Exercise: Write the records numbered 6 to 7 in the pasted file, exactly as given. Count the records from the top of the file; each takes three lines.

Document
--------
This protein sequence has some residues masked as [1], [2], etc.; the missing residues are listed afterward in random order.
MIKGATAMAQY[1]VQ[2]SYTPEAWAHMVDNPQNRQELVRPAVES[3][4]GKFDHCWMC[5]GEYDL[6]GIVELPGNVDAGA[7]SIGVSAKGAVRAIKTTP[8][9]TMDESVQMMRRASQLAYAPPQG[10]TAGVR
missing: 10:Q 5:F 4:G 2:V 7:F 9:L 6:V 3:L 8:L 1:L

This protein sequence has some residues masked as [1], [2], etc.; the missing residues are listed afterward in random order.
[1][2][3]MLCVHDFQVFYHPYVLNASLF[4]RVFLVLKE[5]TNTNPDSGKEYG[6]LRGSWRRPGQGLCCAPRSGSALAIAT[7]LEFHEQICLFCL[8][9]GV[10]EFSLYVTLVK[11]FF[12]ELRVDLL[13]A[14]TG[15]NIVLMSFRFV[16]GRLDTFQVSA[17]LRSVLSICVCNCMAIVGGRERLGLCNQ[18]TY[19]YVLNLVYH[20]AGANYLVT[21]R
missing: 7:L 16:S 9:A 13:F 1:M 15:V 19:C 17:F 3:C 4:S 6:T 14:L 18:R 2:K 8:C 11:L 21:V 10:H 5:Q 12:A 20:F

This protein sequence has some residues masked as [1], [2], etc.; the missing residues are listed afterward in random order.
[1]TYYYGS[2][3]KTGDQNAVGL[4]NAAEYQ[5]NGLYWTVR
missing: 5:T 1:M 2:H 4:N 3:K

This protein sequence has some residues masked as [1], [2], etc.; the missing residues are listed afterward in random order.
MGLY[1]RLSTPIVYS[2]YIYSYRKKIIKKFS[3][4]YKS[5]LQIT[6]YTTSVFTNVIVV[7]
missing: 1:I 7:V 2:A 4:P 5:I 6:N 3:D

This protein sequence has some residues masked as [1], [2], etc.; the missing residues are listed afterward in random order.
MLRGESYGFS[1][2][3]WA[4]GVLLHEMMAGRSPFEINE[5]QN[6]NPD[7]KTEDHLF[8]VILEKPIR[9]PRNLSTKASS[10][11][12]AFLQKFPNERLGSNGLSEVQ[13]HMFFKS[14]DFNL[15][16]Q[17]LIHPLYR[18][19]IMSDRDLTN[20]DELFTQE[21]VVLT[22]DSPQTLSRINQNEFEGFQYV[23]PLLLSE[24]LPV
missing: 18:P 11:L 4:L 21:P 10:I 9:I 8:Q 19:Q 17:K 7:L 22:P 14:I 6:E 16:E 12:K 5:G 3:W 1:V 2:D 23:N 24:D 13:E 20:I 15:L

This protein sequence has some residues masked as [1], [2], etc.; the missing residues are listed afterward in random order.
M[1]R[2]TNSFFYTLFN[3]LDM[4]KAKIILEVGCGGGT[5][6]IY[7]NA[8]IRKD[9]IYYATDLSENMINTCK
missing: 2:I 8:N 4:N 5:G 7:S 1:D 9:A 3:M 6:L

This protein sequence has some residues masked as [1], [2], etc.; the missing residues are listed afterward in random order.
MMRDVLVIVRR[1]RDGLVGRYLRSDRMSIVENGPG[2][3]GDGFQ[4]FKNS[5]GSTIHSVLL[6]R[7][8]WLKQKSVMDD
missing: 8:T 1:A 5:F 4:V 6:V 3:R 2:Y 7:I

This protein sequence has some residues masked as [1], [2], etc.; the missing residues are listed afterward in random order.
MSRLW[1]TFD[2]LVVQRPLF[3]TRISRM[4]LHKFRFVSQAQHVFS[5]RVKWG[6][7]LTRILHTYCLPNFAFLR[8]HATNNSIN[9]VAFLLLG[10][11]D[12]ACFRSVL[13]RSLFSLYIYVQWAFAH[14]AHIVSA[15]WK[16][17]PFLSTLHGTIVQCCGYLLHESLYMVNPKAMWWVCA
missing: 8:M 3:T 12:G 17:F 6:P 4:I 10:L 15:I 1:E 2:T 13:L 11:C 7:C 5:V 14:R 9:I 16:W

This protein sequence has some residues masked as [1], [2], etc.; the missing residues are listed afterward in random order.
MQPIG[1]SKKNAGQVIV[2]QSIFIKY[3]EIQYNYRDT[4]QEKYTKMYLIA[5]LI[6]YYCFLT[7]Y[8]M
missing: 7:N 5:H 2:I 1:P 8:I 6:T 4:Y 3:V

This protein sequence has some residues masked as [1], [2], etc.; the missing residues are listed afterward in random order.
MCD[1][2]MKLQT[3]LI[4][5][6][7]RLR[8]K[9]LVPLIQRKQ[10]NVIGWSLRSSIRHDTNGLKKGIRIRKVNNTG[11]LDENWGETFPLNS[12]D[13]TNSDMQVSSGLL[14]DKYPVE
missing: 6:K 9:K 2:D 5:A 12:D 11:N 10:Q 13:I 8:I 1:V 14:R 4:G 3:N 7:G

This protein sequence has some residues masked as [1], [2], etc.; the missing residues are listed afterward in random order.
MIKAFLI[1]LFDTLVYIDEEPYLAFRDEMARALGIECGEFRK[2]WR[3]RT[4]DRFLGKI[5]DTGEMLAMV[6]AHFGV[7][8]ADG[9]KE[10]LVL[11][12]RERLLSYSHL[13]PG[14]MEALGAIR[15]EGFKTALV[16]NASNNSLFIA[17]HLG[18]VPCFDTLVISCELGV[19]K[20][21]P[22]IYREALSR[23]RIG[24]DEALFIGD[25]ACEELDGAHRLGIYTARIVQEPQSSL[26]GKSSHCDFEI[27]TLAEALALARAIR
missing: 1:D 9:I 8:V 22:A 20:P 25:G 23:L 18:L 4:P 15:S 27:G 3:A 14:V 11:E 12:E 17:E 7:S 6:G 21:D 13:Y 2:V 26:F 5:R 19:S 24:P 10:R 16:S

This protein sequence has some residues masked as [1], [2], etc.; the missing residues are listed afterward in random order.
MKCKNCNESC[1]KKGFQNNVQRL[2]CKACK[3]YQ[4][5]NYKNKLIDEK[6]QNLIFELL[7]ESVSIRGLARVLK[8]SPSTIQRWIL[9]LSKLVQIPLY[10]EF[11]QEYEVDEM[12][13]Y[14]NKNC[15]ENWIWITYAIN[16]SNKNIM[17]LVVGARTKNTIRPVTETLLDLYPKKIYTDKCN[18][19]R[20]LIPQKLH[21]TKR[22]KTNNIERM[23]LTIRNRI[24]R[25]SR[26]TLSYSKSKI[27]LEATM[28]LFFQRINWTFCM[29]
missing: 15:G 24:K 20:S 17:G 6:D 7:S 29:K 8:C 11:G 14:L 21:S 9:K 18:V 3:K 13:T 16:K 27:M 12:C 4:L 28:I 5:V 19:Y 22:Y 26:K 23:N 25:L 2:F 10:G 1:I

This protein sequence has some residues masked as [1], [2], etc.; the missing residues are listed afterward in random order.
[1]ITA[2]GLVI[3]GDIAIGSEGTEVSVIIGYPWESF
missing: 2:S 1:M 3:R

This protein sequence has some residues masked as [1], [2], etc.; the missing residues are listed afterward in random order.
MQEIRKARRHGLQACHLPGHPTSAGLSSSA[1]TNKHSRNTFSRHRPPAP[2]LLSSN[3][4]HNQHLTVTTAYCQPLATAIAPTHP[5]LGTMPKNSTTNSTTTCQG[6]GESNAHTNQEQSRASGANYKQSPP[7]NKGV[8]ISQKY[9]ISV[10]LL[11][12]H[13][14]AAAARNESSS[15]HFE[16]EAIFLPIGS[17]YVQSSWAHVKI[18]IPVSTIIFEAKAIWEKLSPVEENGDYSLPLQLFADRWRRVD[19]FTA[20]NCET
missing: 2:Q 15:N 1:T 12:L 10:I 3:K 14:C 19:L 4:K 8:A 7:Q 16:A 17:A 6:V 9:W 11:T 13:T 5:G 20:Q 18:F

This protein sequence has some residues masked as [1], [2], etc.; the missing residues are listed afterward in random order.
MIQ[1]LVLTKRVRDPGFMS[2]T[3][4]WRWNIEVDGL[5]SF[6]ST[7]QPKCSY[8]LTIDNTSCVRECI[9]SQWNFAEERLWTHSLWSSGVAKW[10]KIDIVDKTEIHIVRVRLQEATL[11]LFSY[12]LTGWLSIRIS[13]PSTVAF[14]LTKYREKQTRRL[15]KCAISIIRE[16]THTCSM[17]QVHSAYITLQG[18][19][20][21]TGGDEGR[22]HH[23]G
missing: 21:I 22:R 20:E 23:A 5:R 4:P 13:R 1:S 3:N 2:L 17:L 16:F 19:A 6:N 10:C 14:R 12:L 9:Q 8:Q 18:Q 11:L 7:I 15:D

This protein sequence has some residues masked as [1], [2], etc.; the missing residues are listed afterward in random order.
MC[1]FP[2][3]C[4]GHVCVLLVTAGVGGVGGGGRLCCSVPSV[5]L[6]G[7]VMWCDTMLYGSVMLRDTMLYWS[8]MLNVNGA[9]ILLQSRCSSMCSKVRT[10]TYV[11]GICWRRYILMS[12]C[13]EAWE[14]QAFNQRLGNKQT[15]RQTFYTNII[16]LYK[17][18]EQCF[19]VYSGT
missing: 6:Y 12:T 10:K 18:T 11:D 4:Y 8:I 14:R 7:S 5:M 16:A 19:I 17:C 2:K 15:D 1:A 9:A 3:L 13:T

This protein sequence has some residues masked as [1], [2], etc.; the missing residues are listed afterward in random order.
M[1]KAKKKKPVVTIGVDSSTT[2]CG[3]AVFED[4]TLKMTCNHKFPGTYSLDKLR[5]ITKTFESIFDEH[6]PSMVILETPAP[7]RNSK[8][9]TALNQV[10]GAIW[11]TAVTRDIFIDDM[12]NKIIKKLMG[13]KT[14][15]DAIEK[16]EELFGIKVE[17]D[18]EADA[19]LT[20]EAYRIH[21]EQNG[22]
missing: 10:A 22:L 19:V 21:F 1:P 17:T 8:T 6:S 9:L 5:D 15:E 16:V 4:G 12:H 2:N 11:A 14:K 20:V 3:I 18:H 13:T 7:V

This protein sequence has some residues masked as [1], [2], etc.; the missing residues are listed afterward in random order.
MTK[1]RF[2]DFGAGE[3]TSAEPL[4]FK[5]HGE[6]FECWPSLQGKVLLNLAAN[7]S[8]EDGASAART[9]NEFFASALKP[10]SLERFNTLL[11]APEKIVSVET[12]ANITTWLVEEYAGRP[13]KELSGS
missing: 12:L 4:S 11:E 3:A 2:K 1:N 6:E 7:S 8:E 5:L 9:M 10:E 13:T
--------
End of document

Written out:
This protein sequence has some residues masked as [1], [2], etc.; the missing residues are listed afterward in random order.
M[1]R[2]TNSFFYTLFN[3]LDM[4]KAKIILEVGCGGGT[5][6]IY[7]NA[8]IRKD[9]IYYATDLSENMINTCK
missing: 2:I 8:N 4:N 5:G 7:S 1:D 9:A 3:M 6:L

This protein sequence has some residues masked as [1], [2], etc.; the missing residues are listed afterward in random order.
MMRDVLVIVRR[1]RDGLVGRYLRSDRMSIVENGPG[2][3]GDGFQ[4]FKNS[5]GSTIHSVLL[6]R[7][8]WLKQKSVMDD
missing: 8:T 1:A 5:F 4:V 6:V 3:R 2:Y 7:I